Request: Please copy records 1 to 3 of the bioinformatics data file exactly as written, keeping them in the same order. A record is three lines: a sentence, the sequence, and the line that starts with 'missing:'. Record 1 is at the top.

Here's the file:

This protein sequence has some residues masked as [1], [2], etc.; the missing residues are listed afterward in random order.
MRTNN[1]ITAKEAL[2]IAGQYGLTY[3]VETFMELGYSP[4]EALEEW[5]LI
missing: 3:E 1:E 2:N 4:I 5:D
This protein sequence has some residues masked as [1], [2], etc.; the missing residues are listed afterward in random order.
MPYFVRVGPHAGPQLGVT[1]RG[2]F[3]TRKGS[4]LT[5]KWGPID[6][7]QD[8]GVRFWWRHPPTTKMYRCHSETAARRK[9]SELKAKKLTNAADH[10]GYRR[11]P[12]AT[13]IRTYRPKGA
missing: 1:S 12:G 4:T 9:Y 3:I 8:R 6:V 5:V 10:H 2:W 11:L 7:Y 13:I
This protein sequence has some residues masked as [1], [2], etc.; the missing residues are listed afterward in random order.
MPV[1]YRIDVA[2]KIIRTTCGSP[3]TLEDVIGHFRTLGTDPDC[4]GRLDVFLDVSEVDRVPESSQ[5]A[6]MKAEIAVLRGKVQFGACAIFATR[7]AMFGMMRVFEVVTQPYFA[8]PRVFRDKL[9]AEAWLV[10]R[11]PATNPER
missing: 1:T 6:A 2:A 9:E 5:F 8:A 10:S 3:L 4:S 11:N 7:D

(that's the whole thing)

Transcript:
This protein sequence has some residues masked as [1], [2], etc.; the missing residues are listed afterward in random order.
MRTNN[1]ITAKEAL[2]IAGQYGLTY[3]VETFMELGYSP[4]EALEEW[5]LI
missing: 3:E 1:E 2:N 4:I 5:D
This protein sequence has some residues masked as [1], [2], etc.; the missing residues are listed afterward in random order.
MPYFVRVGPHAGPQLGVT[1]RG[2]F[3]TRKGS[4]LT[5]KWGPID[6][7]QD[8]GVRFWWRHPPTTKMYRCHSETAARRK[9]SELKAKKLTNAADH[10]GYRR[11]P[12]AT[13]IRTYRPKGA
missing: 1:S 12:G 4:T 9:Y 3:I 8:R 6:V 5:V 10:H 2:W 11:L 7:Y 13:I
This protein sequence has some residues masked as [1], [2], etc.; the missing residues are listed afterward in random order.
MPV[1]YRIDVA[2]KIIRTTCGSP[3]TLEDVIGHFRTLGTDPDC[4]GRLDVFLDVSEVDRVPESSQ[5]A[6]MKAEIAVLRGKVQFGACAIFATR[7]AMFGMMRVFEVVTQPYFA[8]PRVFRDKL[9]AEAWLV[10]R[11]PATNPER
missing: 1:T 6:A 2:A 9:E 5:F 8:A 10:S 3:L 4:S 11:N 7:D